Peptide-targeted gold nanostars for treatment of Parkinson's disease

Lead Research Organisation: Imperial College London
Department Name: Materials


Current research for an effective therapeutic for neurodegerative disorders is hindered by the limiting ability to cross the blood-brain barrier, rapid degradation, side effects and high cost. New neurotrophic motifs have been recently identified from within the S100 protein family that have demonstrated neuronal protection capabilities in brain injury/PD models. This project will focus on engineering efficient brain penetrable gold nanoparticles to be used as a delivery system for these novel neuroprotective peptides as a potential therapeutic.

1. Develop and optimise high quality and optically tunable gold (Au) nanoparticles of various sizes and morphologies.
2. Conjugate the novel peptides to the Au nanoparticles.
3. Determine the biocompability properties of the novel S100A4 peptides: 'H3/H6' on neurons when attached to nanoparticles (neuroprotective/neurotoxicity).
4. Characterise the interface between the nanoparticles and neurons using electron microscopy.
5. Optimise the peptide-nanoparticle blood-brain barrier crossing.
6. Develop and optimise silica nanoparticles and nanoflowers.
7. Optimise conjugation of the peptides to the L-DOPA functionalised silica nanoparticles/nanoflowers.
The first year focused on the synthesis and characterisation of spherical and star shaped gold nanoparticles, leading to the conjugation of the neuroprotective peptides. ICP and TEM analysis was used to determine the surface area of the particles that enabled me to calculate the quantity of peptide molecules the particles could accommodate. UV-Vis was used to determine peptide attachment and NanoDrop to determine protein concentration to enable dose specific treatments. These conjugates were then tested for biocompatibility studies. As year two of this research project comes to an end, I am able to confirm that the peptides conjugates demonstrated a significant effect on neurite outgrowth, confirmed they are not neurotoxic and, moreover, rescue neurons from H2O2 -induced oxidative stress (a lead cause of cell death in Parkinson's disease). To view the interaction between the nanoparticles and the neurons, the neurons were treated with the conjugates, fixed, and then embedded in epoxy resin. Various embedding techniques and resins were used to find the optimum environment to allow the best images via electron microscopy. At present I am using different imaging techniques to gain the best possible images to determine how the nanoparticles interact with the neurons. These comprise of TEM, cryo-TEM, tomography, SEM and FIB-SEM analysis. The results so far were just presented as a poster at the BioMedEng18 conference (6-7th September), and when I have the desired interaction image(s) a paper will be sent for publication. Silica particles will be generated as a comparison to gold with the potential to be more bio-friendly.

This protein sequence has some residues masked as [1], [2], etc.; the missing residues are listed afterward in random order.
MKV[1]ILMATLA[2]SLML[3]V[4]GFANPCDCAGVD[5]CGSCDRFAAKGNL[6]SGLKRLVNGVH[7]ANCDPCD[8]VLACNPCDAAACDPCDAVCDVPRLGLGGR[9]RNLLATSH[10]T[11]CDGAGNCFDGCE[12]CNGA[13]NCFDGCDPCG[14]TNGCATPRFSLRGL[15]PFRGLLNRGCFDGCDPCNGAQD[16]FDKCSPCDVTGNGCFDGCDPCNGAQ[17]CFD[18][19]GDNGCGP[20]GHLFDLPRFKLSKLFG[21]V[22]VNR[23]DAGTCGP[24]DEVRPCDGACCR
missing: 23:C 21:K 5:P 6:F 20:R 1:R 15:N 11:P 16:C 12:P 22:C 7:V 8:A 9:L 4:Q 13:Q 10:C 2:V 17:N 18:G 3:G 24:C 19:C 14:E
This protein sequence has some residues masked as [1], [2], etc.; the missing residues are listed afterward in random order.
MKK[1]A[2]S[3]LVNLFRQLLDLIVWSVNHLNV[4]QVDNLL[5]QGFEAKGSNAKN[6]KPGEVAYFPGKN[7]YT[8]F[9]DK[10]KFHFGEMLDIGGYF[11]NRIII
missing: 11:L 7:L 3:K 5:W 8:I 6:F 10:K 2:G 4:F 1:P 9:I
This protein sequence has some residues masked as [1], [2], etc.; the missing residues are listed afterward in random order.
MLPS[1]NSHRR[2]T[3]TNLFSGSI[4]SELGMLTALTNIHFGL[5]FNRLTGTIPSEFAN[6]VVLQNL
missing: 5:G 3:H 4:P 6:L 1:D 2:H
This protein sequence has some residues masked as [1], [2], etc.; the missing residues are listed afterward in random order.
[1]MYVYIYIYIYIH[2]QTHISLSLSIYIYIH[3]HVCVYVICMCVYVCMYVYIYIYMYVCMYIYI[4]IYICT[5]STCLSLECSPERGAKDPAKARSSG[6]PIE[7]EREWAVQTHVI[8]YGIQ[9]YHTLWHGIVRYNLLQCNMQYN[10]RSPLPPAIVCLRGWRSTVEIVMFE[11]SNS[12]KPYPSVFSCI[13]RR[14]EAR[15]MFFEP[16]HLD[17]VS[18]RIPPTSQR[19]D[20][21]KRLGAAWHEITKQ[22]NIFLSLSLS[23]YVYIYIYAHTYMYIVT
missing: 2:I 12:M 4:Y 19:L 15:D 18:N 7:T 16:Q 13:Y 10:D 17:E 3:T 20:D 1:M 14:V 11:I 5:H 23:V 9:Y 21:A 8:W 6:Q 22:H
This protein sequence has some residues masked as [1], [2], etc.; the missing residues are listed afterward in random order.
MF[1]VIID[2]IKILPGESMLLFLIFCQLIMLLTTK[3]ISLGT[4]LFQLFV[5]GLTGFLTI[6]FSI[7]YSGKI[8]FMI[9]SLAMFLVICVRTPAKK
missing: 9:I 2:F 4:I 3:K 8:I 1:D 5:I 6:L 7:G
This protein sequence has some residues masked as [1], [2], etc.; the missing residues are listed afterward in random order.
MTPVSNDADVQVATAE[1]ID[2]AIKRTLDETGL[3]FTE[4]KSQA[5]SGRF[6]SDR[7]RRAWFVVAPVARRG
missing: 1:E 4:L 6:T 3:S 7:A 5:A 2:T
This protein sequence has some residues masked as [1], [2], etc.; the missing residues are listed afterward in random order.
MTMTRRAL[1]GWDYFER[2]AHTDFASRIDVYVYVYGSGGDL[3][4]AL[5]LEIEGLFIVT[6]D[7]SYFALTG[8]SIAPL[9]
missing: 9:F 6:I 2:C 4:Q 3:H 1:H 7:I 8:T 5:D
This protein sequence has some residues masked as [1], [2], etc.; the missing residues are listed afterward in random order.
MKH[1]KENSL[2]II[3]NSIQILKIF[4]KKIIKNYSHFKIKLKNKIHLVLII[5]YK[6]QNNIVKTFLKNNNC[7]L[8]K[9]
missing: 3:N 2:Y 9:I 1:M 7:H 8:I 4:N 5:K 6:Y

The Novelty

As neurons grow, they develop into neuronal networks, we propose that star shaped gold particles or silica nanoflowers will be the optimal drug delivery system as the drug is activated via receptor binding and downstream pathway from then on. Therefore, the peptides only need to be delivered to the neuronal membranes. The nanostars/flowers potentially have the ability to intertwine in the neuronal network, therefore, come into contact with a lot more neurons and thus have a more wide spread effect. No research to date has published any effects of using star shaped particles as drug delivery systems to the brain - only nanospheres or rods. This method of drug delivery is also non-invasive and have proven can cross the blood brain barrier.3

Key papers:

1. Dmytriyeva, O., et al (2012). Nature Communications. 3 article 1197
2. Pankratova, S., et al (2018). Theranostics. 8 (14) 3977-3990
3. Gonzalez-Carter, D, et al (2018). Nanomedicine. In Press


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Studentship Projects

Project Reference Relationship Related To Start End Student Name
EP/N509486/1 01/10/2016 31/03/2022
1857820 Studentship EP/N509486/1 01/10/2016 30/09/2020 Corinne Morfill